Colin Bex has defied the sceptics by conducting his campaign almost wholly by public transport. Today he did need a lift, to fit in three towns in as many hours after an emergency change of plan.
Colin arrived by bus in Banbury this afternoon to be interviewed by Banbury Sound, the local radio station covering north Oxfordshire, including the northern part of the Witney constituency. The presenter was pleased with the recording, and disappointed that few other candidates had taken up the offer to air their views. The interview is planned to be broadcast on Tuesday, 4 May.
From Banbury it was on to Witney, to collect more election leaflets from the printers, then to Woodstock for a public meeting at the Town Hall. Organised by Woodstock Churches Together, this was an opportunity for voters to meet the candidates and ask questions of them. Candidates for the Greens and the Liberal Democrats were there in person, as was one of the Independents standing; the Conservative and Labour candidates were represented by local party spokesmen. Two Independents and the Loony and UKIP candidates did not attend.
Issues raised ranged from early-years education to the West Lothian question. Colin skillfully steered his answers to the case for parish power and regional self-government. A gasp of realisation ran through the audience when he proposed punitive taxation of the 5-10% of people who own 90% of the wealth, the money to be allocated to parish councils in proportion to their population to spend as they see fit. It had clearly dawned on many that here was a serious political party with truly radical plans for revitalising our local communities. In a week when the annual Sunday Times Rich List showed the richest 1,000 getting richer by £77 billion over a year that has been made so difficult for ordinary saps now facing service cuts of a similar magnitude, it was a message well-received.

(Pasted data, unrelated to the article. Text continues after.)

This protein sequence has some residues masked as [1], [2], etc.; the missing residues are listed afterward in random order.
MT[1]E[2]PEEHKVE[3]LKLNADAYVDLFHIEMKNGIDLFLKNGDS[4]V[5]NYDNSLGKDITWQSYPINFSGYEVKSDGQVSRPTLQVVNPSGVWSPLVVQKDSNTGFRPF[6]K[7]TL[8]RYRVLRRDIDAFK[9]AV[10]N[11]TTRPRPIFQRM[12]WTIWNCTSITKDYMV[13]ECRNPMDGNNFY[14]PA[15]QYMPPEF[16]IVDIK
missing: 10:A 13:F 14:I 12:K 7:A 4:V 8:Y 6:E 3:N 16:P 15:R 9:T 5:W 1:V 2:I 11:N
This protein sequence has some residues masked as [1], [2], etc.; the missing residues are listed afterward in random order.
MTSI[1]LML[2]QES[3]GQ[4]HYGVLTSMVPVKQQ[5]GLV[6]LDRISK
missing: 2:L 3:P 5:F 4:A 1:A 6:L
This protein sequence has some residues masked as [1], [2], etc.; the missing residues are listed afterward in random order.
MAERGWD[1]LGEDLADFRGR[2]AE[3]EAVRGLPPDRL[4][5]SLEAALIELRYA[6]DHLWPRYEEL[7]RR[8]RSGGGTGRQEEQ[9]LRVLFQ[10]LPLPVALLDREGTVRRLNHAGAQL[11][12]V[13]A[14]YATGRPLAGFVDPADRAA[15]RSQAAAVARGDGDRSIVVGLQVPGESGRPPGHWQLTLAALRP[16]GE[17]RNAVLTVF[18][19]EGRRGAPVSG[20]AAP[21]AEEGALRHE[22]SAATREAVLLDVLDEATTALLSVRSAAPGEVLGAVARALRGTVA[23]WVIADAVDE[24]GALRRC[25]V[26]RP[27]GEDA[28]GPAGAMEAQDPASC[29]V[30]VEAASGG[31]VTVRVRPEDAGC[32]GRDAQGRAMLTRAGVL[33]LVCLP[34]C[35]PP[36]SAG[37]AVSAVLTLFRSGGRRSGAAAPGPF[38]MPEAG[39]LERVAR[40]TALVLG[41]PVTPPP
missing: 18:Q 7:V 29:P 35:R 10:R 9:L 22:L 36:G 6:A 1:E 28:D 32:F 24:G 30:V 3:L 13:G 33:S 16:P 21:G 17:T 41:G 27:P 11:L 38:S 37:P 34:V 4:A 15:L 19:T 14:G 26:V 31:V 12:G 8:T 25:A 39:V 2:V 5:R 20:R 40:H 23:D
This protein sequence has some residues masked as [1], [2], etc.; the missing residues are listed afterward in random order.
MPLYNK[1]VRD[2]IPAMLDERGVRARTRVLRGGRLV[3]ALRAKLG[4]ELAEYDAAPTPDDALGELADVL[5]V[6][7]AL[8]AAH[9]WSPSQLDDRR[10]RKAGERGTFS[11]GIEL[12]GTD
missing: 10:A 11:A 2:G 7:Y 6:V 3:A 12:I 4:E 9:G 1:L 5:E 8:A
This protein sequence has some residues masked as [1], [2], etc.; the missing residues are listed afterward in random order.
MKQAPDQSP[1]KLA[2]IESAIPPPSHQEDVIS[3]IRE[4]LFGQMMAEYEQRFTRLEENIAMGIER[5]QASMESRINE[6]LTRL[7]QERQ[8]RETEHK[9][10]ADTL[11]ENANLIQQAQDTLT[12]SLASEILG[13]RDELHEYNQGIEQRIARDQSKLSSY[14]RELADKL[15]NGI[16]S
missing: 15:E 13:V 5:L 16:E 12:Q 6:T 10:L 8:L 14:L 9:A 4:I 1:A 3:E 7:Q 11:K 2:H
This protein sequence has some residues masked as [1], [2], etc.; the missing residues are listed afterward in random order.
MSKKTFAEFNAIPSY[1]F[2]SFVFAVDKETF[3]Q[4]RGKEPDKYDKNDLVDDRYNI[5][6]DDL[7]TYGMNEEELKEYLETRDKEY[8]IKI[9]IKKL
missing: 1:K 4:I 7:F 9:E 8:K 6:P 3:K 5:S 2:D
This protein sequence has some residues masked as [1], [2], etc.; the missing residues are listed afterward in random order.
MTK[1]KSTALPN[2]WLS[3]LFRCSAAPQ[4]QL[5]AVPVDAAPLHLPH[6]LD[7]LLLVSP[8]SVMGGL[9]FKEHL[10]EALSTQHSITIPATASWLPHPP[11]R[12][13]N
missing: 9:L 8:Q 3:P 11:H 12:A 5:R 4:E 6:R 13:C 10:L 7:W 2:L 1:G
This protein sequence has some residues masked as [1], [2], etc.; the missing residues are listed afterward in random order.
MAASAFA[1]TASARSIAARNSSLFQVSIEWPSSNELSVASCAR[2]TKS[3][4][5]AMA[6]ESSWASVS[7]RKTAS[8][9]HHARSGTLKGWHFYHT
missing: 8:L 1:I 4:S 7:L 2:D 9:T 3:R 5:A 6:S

Given the circumstances of the constituency, it was perhaps to be expected that the debate would line up as Tories versus the rest. David Cameron’s party came under sustained attack for its attitude to a hung parliament. Listening to the Tories, one would think such an outcome must lead at once to general economic collapse, perpetual barrenness of cattle, crops and women and the imminent arrival of the four horsemen of the apocalypse. If an anti-Tory coalition succeeded, not merely in dashing Wisteria Man’s hopes for five years of elective dictatorship but in finally banishing our mediaeval electoral system (last fit for purpose circa 1832), one can see why they might very well think that. ‘Hung parliament’ is a loaded term; Alex Salmond is right to prefer the term ‘balanced parliament’, though that does not go nearly far enough. What is actually needed is a ‘rainbow parliament’ representing the true diversity of public opinion in these islands. Just make sure that any coalition isn’t a government of ALL the talents or there’ll be no-one left to speak the truth.
At the end of the evening various candidates and spokesmen shook hands amidst the usual bonhomie. The Tory spokesman offered his hand to Colin, who pointedly refused it. A lack of due civility? Not at all. The major parties, dealing death and devastation in the name of money, are no better than criminal conspiracies. We live in hope that their leaders will one day – soon – be brought to justice.